Viceroy Cup Week In India., Daily Racing Form, 1910-03-27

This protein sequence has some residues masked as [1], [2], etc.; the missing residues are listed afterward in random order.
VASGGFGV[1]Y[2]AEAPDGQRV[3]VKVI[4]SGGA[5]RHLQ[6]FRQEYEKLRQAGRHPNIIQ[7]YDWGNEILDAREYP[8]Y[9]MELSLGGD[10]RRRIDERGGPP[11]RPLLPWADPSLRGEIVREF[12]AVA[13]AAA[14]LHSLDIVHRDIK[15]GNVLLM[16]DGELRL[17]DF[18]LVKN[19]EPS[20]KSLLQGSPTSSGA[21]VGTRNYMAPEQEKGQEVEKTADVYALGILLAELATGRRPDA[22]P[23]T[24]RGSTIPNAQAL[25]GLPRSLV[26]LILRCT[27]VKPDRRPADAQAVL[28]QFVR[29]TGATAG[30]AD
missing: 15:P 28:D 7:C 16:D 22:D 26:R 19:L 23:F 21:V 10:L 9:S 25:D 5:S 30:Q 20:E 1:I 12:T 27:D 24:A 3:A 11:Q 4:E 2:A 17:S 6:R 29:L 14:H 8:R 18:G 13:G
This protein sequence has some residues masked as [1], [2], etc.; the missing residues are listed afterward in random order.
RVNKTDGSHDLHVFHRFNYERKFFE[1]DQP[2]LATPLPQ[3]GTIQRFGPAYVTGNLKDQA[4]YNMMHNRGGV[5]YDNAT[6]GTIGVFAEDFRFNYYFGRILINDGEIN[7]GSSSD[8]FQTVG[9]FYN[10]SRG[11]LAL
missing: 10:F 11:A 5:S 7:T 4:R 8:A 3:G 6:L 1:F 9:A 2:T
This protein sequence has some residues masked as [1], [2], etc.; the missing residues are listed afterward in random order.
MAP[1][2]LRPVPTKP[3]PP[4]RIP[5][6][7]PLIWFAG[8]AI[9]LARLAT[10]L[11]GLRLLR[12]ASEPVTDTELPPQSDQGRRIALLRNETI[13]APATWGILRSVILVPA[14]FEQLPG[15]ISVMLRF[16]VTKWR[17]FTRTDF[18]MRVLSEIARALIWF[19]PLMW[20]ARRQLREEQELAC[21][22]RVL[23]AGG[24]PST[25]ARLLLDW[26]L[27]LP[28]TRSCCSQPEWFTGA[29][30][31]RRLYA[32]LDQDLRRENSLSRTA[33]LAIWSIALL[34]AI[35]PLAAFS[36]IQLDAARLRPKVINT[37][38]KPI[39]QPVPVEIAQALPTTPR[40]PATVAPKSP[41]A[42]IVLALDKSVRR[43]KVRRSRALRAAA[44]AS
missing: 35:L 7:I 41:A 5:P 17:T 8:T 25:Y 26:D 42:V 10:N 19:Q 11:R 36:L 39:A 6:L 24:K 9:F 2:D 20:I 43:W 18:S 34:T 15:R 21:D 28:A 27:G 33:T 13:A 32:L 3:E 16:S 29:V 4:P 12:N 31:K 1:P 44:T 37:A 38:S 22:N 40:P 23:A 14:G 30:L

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VICEROY CUP WEEK IN INDIA India is essentially a racing country Horseflesh is comparatively cheap and si number of the Anglo Indians who at home scarcely could afford to pay i trainers wages lind themselves able to compete with men of incaiis Tlie sporting subaltern in f native regiment runs his horses at race meetings all over the country and the jiinidr civilian disports himself in like manner The rajahs and maharajahs too are kceu on securing the various cups especial ¬ ly those offered at the more important meetings And if the colored otentate carries off the blue ribbon of the liidian turf the Viceroys Cup he con ¬ siders himself the most fortunate of sportsmen In fact it is the ainbitjon of every AngloIndian and native owner to win this muchsoughtafter trophy That is why tlie entries for the Viceroys Cup in ¬ clude horsis from the bestknown stables in India IndiaThe The race is rrin at Calcutta during Christinas week on the plcturuiujuii race course whicli forms part of tlie Maidajii Exiles from all over the country put in au ajipearaiice Indeed indigo and tea planters and others who inhabit the most recon ¬ dite places in tlie Indian empire save up for many months ia advance that they may do themselves well during the wipk The event also draws of ¬ ficers Judges joint magistrates district superin ¬ tendents of police and opiumWallahs from near dud far while the railway man who has been on con ¬ struction for pome tune past takes the opportunity to again Vrub slmjildersVwjth the civilization of Cal ¬ cutta The yiceJioy arijl the lieutenantgovernor accompanied by thisif1 siiites put lit an appearunce highlyplaced governiiient otticlals come by the dozen a sprinkling of globetrotters is contributed by the various hotels and from early in the morn ¬ ing till lute at flight the Cup is the sole topic of conversation Merchaiifs almost forgot to buy and sell the jute trade practically is at a standstill the clerks in the bank scarcely can be depended iiKin to add two and two correctly the high court judge cannot takehls lriiud off the pleasures of the afternoon and the brokers think only of the odds against the favorite vEveii tlie European shopkeep ¬ ers shut up shop they recognize that with all the world at the races they might just as well be there too tooOwing Owing to the huge influx of visitors every pub ¬ lic conveyance in the place is in demand Indeed so well dp the native drivers of the gharris real ¬ ize the possibilities of the situation that after om oclock they will accept fares only from those who wish to be driven to the races Even if they are proceedjiig in another direction toward one oclock they turn their horses beads in the direction of Old Court House street flr Chowriiighee where they are certain to find numbers of holidaymaking Euro ¬ peans each ready 16 outbid the other No matter iiow much the original hirer may remonstrate the gharriwallahs know that they will make enougli during the afternoon toamply compensate them for any police court proceedings which may be brquglit against them In this connection many entertaining stories are told of distinguished generals and other noted AngloIndians arriving at the railway station to lind themselves obliged to take ail ekka a fiendishly uncomfortable form of native cart Some have even had to walk the whole distance to the course through clouds of dust and under the blazing eastern sun sunPerhaps Perhaps the riiost interesting thing about the meeting Is its extraordinary cosmopolitan aspect In the chief enclosure whicli is reserved for mem ¬ bers of the Calcutta Tiirf Club and for those wiio care to pay several rupees for a ticket of admis ¬ sion haildsome Sikh maharajahs hud other notable native potentiates1 are to be found rubbing shoul ¬ ders with liroitzeil and warworn staff otiicers arid men upon whose shoulders lies the weight of empire Bearded Afghans dressed in voluminous pajama like troupers gohleinbroidered slippers long fur coats arid enormous white turbans above which is the blue diid gold kula cap look with contempt at undersized Bengalee bankers Burmese financial magnates in gay silks bet with Chinese business men from Singapore nnd Penang arid Malay country produce dealers who wear pink petticoats and equally gaudy jackets stare openeyed at every ¬ body ami everything everythingOn On the other side of the course is a smaller and less expensive enclosure where the sVrgeants from the regiihents stationed in the fort and at Dum Duin foregather One may also see there Parsees wearing their remarkable national headdress ships ollicers froiiv the various passenger steamers anchored in the river illoogly Muliwurl money lenders gay in their best attire arid covered with jewelry native students crammed with more sedition than knowl ¬ edge Australian horsecopers ami Eurasian stable helps lascars and a picturesinie native ragtag and lioltail lioltailThe The course itself Is lined by thousands of Indians among whom is to be found a sprinkling of visitors from the farthcsteast maiiy of whom have a tritle on each race Should the favorite win they burst iutohrill shouts of delight but if a rank outsider romps in the winner they howl with aiiger and ex ¬ citedly declare tlmttlieir own particular fancy must have been pulled pulledShortly Shortly before the Viceroys Cup is run the vlei L ivgalciiuipaiu lilijrilie seen liowling along the Maldait road Their excellencies thi viceroy and vicereine ns the Yankees have it sit facing the horses the back seat being occupied by one of the family and by the aidedecamp in waiting who is in undress uniform The carriage is drawn by four horses with postillions who Wear scarlet jack Kefs white helmets which after sundown are ex ¬ changed for black velvet hunting caps and top boots The bodygUMrdrbrilliaut in scarlet and gold and commanded by a British oflicer escorts the equipage and other carriages bearing the viceregal guests bring up the rear rearThe The cortege is received at the entrance to the grandstand enclosure by the race stewards who conduct the party to the seats reserved for them When the latter have taken their places the viceroy sends messages to various iK rsons whom he proposes I honoring with a few minutes conversation and during the afteriipouJig and his entourage inspect the cup and show themselves in the paddock saddling enclosure enclosureIn In thisconiiectionan entertaining story is told of a certain viceroy wlk understood more of states ¬ manship than of sport Upori viewing the cup a few minutes l efore the race was run he sent for the jeweler who had made it and congratulated him upon his slclll and taste adding that there was only one thing wanting to make his work complete The obsequious tradesman smirked arid regretted that he had by an oversight omitted anything that might have afforded his patroii greater satisfaction at the same time wondering what could possibly be amiss However he wus not long left in doubt for the vice ¬ roy pointing to the space which had been left for the winners name ingeniously remarked Why havent you shown the name of the winning animal The astonished spectators did their best riot to laugh and his excellency congratulating himself on his shrewdness in teaching the jeweler his business re ¬ turned to his wife greatly pleased with himself But his triumph was shortlived for upon bis tell ¬ ing her what had transpired she promptly enlight ¬ ened him Half an hour later the story was all over the course arid within a week it was a topic of conversation at every club in the country countryThe The Cup race having been run the viceroy and his party accompanied by the bodyguard return to Gov ¬ ernment llouse aiiil soon afterward many others leave But those who are determined to have their moneys worth Stay till the bitter end driving In the twilight to the bandstand where hundreds of barouches and dogcorts of every description are drawn up in lines thus enabling their occupants to listeri to the latest musicalcomedy monstrosities as performed by a soiriewhat indifferent orchestra The evening is devoted to dinner parties at which the men discuss the race in all its bearings the womeii confining their interest to chiffon George Cecil in Canadian Sportsman